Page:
Drilling down further, the collection was a compilation of micro collections within a collection. One especially notable grouping was comprised of three standout pieces, a jacquard knee-length duster, another, a hip length jacket and lastly, a puffer with matching palazzo pants. The hip length jacket resembled a painting of the sun and the sky with a strong Native American vibe. According to, blue was used by shamans to evoke serenity, and yellow and gold symbolized triumph and optimism.

The shearling coats were cut in traditional shapes as were the chunky zip-front sweaters and crewnecks. What set them apart was the color palette of sorbet pink, merlot red, and muted royal blues that worked well as tone-on-tone outfits or mixed together.

Images courtesy of R. Scott French

The fabrics were luxe, a pair of black leather trousers were as supple as a pair of the finest Portolano kid leather gloves. One of the best looks was made from a microfiber silk blend in a Georges Seurat-like pointillism print that looked great cut into a raincoat, gauchos and matching rainhat and Doc Martens-style lace-up boots. What’s for certain from Teddy Von Ranson is that you can look forward to expecting the unexpected every season; we can’t wait to see what he shows next.


—Vivian Kelly

Perry Ellis America Fall 2022

Perry Ellis elected to show their diffusion collection, Perry Ellis America at New York Men’s Day (NYMD), rather than Michael Maccari’s Perry Ellis, a collection that has become a favorite with stars such as Hailey and Justin Bieber, who both wear his oversize camp shirts in bold artsy prints. It is the first time Perry Ellis America has shown at NYMD.

 While Perry Ellis Collection has ventured in a more experimental direction, Perry Ellis America, has stayed the course, delivering pieces that are right at home on the streets of Kennebunkport, Nantucket, and Martha’s Vineyard. Although Perry Ellis America is a diffusion brand, it has that timeless quality that has made Perry Ellis a wardrobe staple for men looking for ease, comfort, and quality since the mid-1970s.

Designer Thomas Harvey showed a collection that could be called “Americana,” It was a quietly elegant mix of red, white, blue, khaki, and ochre brown pieces styled by GQ’s Jim Moore. There were bucket hats, ball caps, rain slickers, khaki pants, varsity jackets and sweaters as well as striped polo shirts. Moore skillfully layered striped tees and added in checkered button downs and rugby shirts over slouchy chinos—no belts necessary. There was a black car coat/rain slicker with a seasonless quality to it that would make it a go-to, year-round piece in any US city. The ochre and tan zebra print fleece coat jacket was another standout item that could easily be a unisex item women would “borrow” and never return.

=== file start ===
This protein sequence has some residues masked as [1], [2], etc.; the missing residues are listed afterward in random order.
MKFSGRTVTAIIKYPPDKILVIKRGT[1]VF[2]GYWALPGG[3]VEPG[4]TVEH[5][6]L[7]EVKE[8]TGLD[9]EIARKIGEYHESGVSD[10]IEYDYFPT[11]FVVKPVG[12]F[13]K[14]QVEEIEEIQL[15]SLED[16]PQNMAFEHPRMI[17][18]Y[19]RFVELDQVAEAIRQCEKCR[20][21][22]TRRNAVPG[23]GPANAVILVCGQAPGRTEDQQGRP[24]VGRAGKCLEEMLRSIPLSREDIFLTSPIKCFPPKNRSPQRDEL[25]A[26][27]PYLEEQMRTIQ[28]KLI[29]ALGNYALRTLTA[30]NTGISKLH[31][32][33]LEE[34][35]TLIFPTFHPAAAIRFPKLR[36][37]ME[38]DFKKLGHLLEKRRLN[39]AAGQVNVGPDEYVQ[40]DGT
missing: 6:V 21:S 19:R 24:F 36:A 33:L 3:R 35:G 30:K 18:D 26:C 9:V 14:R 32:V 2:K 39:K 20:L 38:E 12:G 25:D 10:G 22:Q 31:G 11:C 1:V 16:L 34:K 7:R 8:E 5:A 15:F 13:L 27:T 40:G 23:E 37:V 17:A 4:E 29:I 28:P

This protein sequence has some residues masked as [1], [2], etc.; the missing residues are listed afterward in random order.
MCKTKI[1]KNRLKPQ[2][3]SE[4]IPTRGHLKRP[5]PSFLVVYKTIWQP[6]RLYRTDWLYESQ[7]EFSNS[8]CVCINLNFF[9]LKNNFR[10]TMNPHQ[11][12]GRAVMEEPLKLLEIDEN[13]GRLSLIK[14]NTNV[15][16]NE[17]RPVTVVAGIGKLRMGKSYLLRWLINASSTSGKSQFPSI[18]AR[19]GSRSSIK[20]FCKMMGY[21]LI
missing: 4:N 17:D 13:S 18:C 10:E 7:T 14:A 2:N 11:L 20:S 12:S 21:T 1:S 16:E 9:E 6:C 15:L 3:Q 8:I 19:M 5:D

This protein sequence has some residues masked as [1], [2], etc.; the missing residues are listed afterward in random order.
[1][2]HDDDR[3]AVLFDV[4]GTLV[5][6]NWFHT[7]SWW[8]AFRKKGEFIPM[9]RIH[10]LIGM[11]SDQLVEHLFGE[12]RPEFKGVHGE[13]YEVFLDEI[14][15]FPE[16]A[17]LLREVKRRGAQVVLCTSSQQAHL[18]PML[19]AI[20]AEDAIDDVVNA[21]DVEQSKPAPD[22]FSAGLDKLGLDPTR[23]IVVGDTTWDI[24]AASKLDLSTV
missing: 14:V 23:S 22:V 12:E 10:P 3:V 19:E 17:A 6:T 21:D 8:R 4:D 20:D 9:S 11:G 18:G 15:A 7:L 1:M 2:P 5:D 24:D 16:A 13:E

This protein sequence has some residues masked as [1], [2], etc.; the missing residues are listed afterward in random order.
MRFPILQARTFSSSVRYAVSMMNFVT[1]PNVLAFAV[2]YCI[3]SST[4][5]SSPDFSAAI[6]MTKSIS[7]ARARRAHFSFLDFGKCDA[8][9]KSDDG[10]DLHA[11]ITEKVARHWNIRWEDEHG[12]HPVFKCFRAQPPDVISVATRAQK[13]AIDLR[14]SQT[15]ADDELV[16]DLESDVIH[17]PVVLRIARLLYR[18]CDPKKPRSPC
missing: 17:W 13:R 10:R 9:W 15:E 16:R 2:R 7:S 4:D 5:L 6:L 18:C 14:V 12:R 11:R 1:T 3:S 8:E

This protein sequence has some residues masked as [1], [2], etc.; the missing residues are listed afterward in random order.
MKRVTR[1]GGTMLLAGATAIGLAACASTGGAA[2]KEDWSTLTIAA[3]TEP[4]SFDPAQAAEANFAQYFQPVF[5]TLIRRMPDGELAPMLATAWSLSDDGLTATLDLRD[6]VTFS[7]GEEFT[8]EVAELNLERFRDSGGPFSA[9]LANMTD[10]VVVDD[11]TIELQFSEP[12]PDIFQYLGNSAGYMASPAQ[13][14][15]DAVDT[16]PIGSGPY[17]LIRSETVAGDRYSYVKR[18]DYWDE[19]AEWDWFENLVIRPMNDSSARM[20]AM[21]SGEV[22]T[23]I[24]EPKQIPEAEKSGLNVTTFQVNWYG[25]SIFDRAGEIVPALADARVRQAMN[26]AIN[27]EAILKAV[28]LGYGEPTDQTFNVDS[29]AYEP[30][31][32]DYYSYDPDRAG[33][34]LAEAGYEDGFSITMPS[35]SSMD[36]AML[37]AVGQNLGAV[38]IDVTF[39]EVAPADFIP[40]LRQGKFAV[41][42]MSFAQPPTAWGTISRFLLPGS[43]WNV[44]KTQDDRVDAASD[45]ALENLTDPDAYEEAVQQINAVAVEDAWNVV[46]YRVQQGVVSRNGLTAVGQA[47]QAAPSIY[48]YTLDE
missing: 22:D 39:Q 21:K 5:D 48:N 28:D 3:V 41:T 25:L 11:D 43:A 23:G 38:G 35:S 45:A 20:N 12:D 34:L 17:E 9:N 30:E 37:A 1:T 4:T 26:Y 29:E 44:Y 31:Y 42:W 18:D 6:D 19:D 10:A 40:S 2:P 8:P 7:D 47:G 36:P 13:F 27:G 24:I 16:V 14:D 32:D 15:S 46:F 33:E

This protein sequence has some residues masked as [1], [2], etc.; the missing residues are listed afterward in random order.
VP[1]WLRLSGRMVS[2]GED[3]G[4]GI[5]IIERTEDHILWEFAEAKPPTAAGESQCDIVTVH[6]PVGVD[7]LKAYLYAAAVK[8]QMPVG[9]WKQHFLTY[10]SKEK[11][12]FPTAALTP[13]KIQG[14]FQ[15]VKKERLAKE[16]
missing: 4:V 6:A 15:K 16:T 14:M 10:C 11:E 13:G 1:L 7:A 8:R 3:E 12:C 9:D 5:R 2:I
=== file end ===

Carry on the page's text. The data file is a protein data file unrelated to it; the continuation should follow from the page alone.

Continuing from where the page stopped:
Images courtesy of VERY New York

A pair of denim patchwork pants pushed the fashion needle forward a bit, but not too much. They were worn with an eye catching red, white, and blue floor-length poncho sporting a giant red letter “A” on the back. All the looks were accessorized with Sperry boat shoes, perfect for afternoons spent on or by the water. Overall, this collection was a stylish salute to the American Flag.

—Vivian Kelly

Ricardo Seco Spring 2022

When you think of a typical show at New York Fashion Week (NYFW), you imagine a runway with people sitting in the audience on both sides. Ricardo Seco’s spring 2022 show “Reborn: Immigrants Brighten Up NY” was very different from that.

The scene was set as soon as you entered the Chelsea location of Cinepolis. Before going into the theater, where the runway show would later take place, you were offered popcorn and drinks. The ambiance was set; with your popcorn and soda one was prepared to enjoy a movie in a lush movie theater, but what we got was better.

And yes, there was a little video played before the models came out that explained Seco’s inspiration, but what was not expected was the fact that the models walked between the rows of seats in the theater. This way everyone was able to see the pieces up close. It resulted in a much more intimate experience.

“I never thought I would use this word to name one of my collections. Nevertheless, all of my collections are a reflection of my feelings and what I am living, and “Reborn” is what best describes this new chapter after the pandemic,” says Seco.

As it is the designer’s 10th year anniversary in New York, this collection perfectly encapsulates what Seco is all about.  With every collection, he is inspired by mixing the influences of the US with his Mexican and Latin American cultures and how they are assimilated by immigrants in the country.